PRRI and E Pluribus Unum recently released findings from a national survey examining Americans’ divisions in attitudes toward preserving the legacy of the Confederacy and how public spaces can be made more inclusive when Confederate memorials are removed. Additional oversamples in 13 Southern states show how attitudes toward the legacy of the Confederacy have largely become nationalized and polarized. Support for a path forward to reform public spaces used to memorialize the Confederacy is similar, not just in the Southern states, but also outside the region.
Currently, just one in four Americans (26%) say that Confederate memorials should be left in place as they are today. An additional 35% say such memorials should be left in place but have added context about the legacy of slavery and discrimination, 28% say they should be removed and placed in a museum, and 10% say Confederate memorials should be removed and destroyed. Among Americans in the South, these shares are broadly similar: 31% say monuments should be left in place as-is, 33% say they should be left in place with additional context, 24% say they should be removed to a museum, and 11% say they should be destroyed.
Across states in the South, support for removing Confederate monuments ranges from more than four in ten residents of Virginia (45%), Louisiana (45%), and Georgia (44%), to around one in four residents of Kentucky (27%) and West Virginia (21%). There are no Southern states where more than four in ten residents want to keep Confederate monuments in place as they are. Support for keeping monuments in place, as they are, is highest in West Virginia (39%), Kentucky (38%), Tennessee (34%), South Carolina (34%), and Alabama (34%).
White Americans are somewhat less likely than Americans overall to support removing Confederate monuments: 7% say they should be removed and destroyed, 26% say they should be removed, 37% say they should be left in place with additional context, and 30% say they should be left in place as-is. White Southerners express somewhat similar views, though they are slightly less likely than all Southerners to say monuments should be moved to a museum (20%), and correspondingly more likely to say monuments should be left in place as-is (38%). Just 6% of white Southerners say monuments should be removed and destroyed, and 36% say they should have added context. These patterns are broadly similar across Southern states, with the exception of nearly half of white residents of South Carolina (47%), Mississippi (46%), and Alabama (43%) who say monuments should be left as-is.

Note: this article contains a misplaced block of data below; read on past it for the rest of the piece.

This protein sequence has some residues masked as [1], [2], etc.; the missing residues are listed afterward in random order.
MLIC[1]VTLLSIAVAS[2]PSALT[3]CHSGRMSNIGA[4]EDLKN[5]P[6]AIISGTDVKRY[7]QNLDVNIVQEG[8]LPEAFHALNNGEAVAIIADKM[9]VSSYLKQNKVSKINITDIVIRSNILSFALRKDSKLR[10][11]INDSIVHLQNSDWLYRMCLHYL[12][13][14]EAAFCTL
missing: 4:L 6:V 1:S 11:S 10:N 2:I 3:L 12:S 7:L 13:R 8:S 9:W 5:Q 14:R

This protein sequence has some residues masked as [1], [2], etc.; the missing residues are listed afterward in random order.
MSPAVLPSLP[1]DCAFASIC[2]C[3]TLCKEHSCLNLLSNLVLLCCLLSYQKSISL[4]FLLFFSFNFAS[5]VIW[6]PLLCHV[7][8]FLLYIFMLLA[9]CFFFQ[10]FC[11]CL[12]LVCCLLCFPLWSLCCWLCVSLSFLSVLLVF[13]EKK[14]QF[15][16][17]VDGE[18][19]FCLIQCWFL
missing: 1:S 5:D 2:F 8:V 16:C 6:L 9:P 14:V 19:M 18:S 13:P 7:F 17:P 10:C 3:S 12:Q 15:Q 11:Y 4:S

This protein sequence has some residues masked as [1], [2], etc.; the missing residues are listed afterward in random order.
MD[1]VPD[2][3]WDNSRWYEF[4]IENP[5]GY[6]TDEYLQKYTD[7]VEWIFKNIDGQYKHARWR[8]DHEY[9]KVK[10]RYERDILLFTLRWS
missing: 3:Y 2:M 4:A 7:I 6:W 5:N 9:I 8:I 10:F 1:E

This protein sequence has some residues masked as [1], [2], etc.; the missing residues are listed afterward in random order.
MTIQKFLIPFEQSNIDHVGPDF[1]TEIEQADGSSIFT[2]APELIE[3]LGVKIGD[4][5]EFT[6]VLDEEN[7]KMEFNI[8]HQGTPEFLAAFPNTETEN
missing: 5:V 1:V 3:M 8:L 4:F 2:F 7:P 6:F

Partisan groups in the South express essentially identical views on what to do with Confederate monuments as their national counterparts. Half of Republicans both overall (49%) and in the South (51%) want to leave monuments in place as they are, while 42% of Republicans overall and 37% of Republicans in the South want to leave monuments in place with additional context. One in ten Republicans nationwide (8%) and in the South (9%) say monuments should be removed to a museum, and just 1% of all Republicans and 2% of Southern Republicans say monuments should be removed and destroyed.
Democrats in the South (22%) are slightly more likely than Democrats nationwide (17%) to say that Confederate monuments should be removed and destroyed. Roughly four in ten Democrats nationwide (44%) and in the South (40%) say monuments should be removed to a museum. Just under three in ten national Democrats (28%) and Democrats in the South (27%) say monuments should be left in place with added context, and one in ten nationally (10%) and in the South (11%) say monuments should be left in place as-is.
Independents nationally and in the South do not differ meaningfully from Americans as a whole.
 The 13 Southern states include Alabama, Arkansas, Florida, Georgia, Kentucky, Louisiana, Mississippi, North Carolina, South Carolina, Tennessee, Texas, Virginia, and West Virginia. All states have a minimum sample size of n=300.